A new South Korean study adds to the growing body of evidence that chronic periodontitis may be a risk factor for dementia.
Periodontitis occurs when an untreated gum infection spreads to the roots of the teeth, causing destruction of the supporting bone and connective tissues. It is the primary cause of tooth loss in adults.
For the study, a research team evaluated data from the National Health Insurance Service-Health Screening Cohort (NHIS-HEALS). In South Korea, the NHIS provides mandatory health insurance covering nearly all forms of health care for all Korean citizens. The agency also provides health screening examinations twice a year for all enrollees age 40 and older and maintains detailed health records for all enrollees.
The study involved 262,349 subjects (ages 50 and older), all of whom were split into one of two groups: those diagnosed with chronic periodontitis and those without the disease. The researchers followed the participants from January 1, 2005 until they were diagnosed with dementia, died, or until the end of December 2015, whichever came first.
Dementia is defined as a decline in memory or other thinking skills severe enough to reduce a person’s ability to engage in everyday activities.
The overall findings show that people with chronic periodontitis had a 6 percent greater risk of developing dementia compared to those without periodontitis. This link remained even after accounting for other behavioral factors such as smoking, consuming alcohol, and remaining physically active.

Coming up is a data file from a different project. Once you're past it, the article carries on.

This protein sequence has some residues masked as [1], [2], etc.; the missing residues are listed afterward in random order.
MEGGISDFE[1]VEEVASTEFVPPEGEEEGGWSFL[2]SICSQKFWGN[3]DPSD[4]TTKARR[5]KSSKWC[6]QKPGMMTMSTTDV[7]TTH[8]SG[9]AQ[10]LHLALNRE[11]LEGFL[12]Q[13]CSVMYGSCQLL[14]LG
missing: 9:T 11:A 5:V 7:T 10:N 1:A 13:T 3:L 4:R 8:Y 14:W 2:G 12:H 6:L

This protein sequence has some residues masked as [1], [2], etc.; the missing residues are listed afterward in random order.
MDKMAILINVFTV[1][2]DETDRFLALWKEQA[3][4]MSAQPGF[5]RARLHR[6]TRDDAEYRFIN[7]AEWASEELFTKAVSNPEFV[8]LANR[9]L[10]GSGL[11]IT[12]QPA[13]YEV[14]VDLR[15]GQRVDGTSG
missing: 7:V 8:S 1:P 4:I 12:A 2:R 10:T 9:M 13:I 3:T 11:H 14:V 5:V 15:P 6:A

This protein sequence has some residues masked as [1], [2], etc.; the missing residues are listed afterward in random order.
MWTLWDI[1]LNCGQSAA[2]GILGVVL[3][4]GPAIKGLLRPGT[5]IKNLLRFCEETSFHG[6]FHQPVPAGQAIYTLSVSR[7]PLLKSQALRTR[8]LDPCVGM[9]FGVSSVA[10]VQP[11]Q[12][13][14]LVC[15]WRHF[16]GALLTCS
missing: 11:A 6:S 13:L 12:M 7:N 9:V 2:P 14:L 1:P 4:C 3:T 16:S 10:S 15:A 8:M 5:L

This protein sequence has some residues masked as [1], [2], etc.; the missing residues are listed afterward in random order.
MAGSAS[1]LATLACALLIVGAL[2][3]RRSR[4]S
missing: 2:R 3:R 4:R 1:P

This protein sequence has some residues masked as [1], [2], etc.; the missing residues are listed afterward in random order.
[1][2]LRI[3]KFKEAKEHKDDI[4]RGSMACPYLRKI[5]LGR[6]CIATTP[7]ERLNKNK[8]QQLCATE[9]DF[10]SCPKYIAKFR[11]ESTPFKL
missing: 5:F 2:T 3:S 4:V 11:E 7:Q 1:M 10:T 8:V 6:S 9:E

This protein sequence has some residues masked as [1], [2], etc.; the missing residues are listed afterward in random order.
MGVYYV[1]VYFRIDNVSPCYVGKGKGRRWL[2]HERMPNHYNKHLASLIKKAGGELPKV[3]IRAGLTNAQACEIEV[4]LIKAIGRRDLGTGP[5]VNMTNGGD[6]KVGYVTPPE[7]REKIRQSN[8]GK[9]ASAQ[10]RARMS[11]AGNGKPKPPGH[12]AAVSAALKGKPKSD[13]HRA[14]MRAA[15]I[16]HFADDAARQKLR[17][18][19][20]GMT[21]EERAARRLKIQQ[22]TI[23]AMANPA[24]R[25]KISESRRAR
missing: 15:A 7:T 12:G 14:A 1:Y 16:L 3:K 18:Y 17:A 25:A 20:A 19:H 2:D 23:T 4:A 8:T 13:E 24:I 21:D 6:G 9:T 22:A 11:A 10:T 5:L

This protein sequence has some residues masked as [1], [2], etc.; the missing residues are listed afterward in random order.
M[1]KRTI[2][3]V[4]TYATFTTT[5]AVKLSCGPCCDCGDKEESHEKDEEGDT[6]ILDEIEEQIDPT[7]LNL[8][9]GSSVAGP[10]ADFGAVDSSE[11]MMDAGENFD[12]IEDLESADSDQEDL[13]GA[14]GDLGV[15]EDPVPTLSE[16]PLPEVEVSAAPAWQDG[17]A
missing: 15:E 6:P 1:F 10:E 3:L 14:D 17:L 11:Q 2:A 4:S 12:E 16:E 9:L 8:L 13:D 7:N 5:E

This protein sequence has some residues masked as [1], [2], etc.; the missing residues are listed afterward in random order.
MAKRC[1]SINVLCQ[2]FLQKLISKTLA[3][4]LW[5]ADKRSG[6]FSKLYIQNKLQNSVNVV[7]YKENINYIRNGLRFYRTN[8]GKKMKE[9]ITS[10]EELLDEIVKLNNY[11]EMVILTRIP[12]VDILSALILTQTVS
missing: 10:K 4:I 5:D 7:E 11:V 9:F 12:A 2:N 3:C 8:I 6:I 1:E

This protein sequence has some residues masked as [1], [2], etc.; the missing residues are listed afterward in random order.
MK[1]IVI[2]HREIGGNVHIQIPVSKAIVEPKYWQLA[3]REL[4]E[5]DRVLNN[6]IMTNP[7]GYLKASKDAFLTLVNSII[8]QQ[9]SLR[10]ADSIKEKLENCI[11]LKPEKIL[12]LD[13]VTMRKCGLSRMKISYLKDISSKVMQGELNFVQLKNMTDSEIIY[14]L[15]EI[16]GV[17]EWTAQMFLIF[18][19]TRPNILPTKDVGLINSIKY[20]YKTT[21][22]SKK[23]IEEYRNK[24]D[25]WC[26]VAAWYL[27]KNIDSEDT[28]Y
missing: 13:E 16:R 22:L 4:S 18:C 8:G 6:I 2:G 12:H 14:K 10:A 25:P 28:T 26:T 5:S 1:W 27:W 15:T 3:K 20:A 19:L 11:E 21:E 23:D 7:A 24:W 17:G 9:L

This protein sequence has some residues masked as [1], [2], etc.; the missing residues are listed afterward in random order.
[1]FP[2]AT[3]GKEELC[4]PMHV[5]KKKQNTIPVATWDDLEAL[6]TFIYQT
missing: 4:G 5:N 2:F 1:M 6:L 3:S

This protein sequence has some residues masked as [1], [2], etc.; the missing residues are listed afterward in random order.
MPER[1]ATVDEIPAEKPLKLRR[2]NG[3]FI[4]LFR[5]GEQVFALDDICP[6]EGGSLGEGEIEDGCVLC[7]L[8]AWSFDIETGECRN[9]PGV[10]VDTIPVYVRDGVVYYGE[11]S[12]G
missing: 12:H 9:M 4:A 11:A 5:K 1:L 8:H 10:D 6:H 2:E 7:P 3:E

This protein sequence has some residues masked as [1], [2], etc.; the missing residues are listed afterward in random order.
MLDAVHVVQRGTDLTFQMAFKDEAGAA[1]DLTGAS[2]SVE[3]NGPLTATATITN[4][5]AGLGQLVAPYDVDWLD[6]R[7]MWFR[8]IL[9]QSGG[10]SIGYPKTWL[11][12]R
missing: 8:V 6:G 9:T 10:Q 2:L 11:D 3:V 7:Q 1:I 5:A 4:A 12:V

The researchers said that to their knowledge, this study is the first to demonstrate a link between chronic periodontitis and dementia even after taking lifestyle behaviors into account. The researchers suggest that future studies should be conducted to look into whether preventing and treating chronic periodontitis could lead to a reduced risk of dementia.
A 2018 study in Taiwan found that people over the age of 70 who had been living with periodontitis for more than 10 years were 70 percent more likely than those without the condition to develop Alzheimer’s disease.
A United Nations forecast estimates that 1 in 85 individuals will be diagnosed with Alzheimer’s disease, a form of dementia, by the year 2050. Reducing the risk factors that lead to dementia and Alzheimer’s disease could potentially lower older adults’ chances of developing those conditions.
The new paper is published in the Journal of the American Geriatrics Society.
Source: American Geriatrics Society